It's a beautiful blue-sky day. The kind of day that only hints at autumn, that starts out a bit cool but turns into a warm and sunny one. There are lots of people out walking around in the centro of Borgo Roma. The coffee bars are filled with conversations and you see people stopping to chat with each other in the streets. Much more than there had been when the days were hot and I suppose people mostly stayed inside or did their shopping early in the morning.
My portulaca are still blooming on the balcony and the basil is still happy. In fact I had a nice compliment from Paula, the lady who lives next door about the flowers. Most people had geraniums on their terraces this summer but I had found seed packets at a nursery in Venice on our first trip there this spring and sprinkled them in the same pot where Laura and Giorgio, our landlords, had a few small succulents, knowing they also liked the sun and the heat and I've been delighted with how well they’ve produced.
I have to admit we have not met as many people here as we had hoped and I suppose the reason must be that most people work and they are mostly gone during the day. And also, I believe due to the fact that we also have traveled so much this summer and we haven't been around much ourselves.
We have met Fausto and his wife Rosa who live upstairs. They are also retired and Fausto likes to go fishing and catches and preps the fish downstairs. Two different times he has given us some of the fish he caught and with each one, a bottle of his homemade white wine. They are very friendly and greet us when we pass in the hallway and always ask how we are. Fausto is one of those men who is always busy doing something and has an outgoing and jovial personality. He speaks in Veronese dialect however and it is mostly difficult to understand what he is saying beyond the initial "how are you" conversation, but we keep trying!
I was happy to actually meet Paula when I knocked on her door to ask her about the cream I had bought to whip for a dessert I was making. I had told our friend Laura about Pumpkin Pie a few weeks ago and found all the ingredients I needed finally and had decided to make one for her and Giorgio to try. The cream seemed really thick and I wasn't sure if this was Ok and Paula assured me it was fine. I told her I would bring her a piece when it was ready. I brought my measuring cups and spoons with me to Italy because I knew they used the metric system and I wouldn't be able to follow my recipes without having to do conversions all the time. Finding some of the ingredients was interesting though and I had to substitute some things, like regular whole milk for the canned evaporated milk I normally use, and having to search around for the ginger (zenzero in Italiano) that I eventually found in the giant supermarket. I have not been able to find vanilla extract, but a product that says it is (in Italian) "aroma" - a flavoring. I don't think it's the same as the extract but have used it in a few other recipes and they seem to turn out OK.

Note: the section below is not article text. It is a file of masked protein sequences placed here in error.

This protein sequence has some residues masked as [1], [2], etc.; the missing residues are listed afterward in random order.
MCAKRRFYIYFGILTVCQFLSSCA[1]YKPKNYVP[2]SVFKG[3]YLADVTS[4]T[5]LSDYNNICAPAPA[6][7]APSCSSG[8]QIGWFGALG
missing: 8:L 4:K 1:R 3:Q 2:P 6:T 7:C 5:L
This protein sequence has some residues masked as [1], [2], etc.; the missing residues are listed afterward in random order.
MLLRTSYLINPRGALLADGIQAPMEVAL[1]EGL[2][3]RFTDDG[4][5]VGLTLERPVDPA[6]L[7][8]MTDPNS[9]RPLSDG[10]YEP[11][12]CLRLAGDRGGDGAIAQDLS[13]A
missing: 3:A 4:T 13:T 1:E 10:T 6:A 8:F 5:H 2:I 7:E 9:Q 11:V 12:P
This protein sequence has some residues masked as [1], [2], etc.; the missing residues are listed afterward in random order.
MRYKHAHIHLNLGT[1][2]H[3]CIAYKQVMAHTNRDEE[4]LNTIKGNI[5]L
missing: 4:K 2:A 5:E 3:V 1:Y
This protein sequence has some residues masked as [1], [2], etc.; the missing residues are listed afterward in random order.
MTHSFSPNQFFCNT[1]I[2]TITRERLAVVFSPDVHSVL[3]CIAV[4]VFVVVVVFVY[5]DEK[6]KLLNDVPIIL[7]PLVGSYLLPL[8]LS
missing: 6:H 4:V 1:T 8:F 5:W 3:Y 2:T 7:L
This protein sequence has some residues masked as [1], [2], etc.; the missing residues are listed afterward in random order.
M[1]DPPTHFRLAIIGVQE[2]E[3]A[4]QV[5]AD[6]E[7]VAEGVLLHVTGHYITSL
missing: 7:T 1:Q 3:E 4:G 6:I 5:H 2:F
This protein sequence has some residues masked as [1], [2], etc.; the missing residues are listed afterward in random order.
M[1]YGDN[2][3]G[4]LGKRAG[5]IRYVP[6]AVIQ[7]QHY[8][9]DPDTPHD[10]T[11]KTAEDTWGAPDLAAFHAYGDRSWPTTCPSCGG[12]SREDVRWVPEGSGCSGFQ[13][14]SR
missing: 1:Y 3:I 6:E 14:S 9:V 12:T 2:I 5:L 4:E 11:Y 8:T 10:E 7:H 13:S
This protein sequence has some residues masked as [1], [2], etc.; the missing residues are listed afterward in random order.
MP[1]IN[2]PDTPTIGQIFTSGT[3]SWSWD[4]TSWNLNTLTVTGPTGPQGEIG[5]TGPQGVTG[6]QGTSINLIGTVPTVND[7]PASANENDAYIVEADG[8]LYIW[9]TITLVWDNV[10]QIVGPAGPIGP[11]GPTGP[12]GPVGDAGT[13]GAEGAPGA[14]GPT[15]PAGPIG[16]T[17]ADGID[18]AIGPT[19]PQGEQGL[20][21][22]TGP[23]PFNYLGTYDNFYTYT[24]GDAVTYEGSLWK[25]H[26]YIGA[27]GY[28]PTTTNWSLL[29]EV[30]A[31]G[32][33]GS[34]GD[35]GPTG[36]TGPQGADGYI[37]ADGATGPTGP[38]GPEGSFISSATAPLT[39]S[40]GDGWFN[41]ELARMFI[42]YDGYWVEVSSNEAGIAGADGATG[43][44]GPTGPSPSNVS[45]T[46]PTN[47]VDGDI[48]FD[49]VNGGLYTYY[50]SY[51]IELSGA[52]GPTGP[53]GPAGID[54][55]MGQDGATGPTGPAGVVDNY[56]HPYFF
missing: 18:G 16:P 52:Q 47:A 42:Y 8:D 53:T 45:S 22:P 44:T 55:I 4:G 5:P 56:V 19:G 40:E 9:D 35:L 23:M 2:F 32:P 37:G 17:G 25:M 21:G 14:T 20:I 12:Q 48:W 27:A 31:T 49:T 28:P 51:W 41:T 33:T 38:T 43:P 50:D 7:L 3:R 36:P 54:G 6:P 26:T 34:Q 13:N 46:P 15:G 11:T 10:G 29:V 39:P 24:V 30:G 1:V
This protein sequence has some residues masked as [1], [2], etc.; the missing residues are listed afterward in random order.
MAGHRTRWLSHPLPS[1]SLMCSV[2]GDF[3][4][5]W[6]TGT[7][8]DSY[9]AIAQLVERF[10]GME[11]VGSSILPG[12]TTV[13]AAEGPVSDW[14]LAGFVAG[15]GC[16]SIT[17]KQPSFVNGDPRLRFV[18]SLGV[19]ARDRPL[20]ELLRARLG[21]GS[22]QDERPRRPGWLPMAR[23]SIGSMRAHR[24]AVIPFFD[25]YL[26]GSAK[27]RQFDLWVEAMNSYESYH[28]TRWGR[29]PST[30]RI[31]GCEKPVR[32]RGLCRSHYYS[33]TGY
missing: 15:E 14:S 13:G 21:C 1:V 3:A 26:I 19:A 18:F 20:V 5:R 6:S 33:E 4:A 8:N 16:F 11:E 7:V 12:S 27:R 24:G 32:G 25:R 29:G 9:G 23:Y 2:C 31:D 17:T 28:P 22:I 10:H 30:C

Because I am a lazy cook sometimes, I often buy readymade piecrusts. I looked for something similar and found a product that worked pretty well, in the refrigerator section of the supermercato, that I just rolled out and put into the pie pan. They are definitely into shortcuts like this here and since I don't have a huge kitchen and all the rolling pins etc for making a pie this worked out perfectly.
Bob even found cut up pumpkin at the grocery store that had already been skinned and I must admit that even with the tiny tabletop oven we have in this apartment, they turned out pretty darned good! Let me know if you want this recipe. It's really easy to make and is so much better when you use fresh pumpkin than the canned stuff and a world apart from anything you can buy in the grocery stores. At least my family thinks so and I've been making this pie since my kids were little.
I brought a slice over to Paula and she invited me in for a cup of coffee! I found out that her son lives and works in Brazil and her mother who is elderly and in very poor health lives with her. She certainly has her hands full taking care of her and I think she was happy to have someone else to talk to. She put the pie in her refrigerator to save for when her husband got home from work.
That evening, we brought the one of the pies to Laura and Giorgio along with a container of the cream I had whipped and they called the next day to say they enjoyed it. They don't do pies like we do in the states, but something flatter, called "crostata" that is more like a big cookie crust spread with jams or fruits that has a criss-cross pastry design on top like you might find on a blueberry pie in America. They're yummy too, just different.
An apartment on the Amalfi Coast!
We decided to take an apartment in a town called Vietri sul Mare, on the Amalfi Coast for the final five - our last months in Italy! I will have to tell you all about that in another post.
Bob hasn't been feeling well this week but I think he's just tired and is getting a cold. There are still some places we plan to visit before we leave here at the end of October but there is still plenty of time. A month. We had to laugh about that, on the one hand you could say "we only have a month left in Verona!" But on the other hand, how many people can actually take a one-month vacation! So we consider ourselves very fortunate that we are here enjoying this beautiful country at our leisure.
Rosemary e Roberto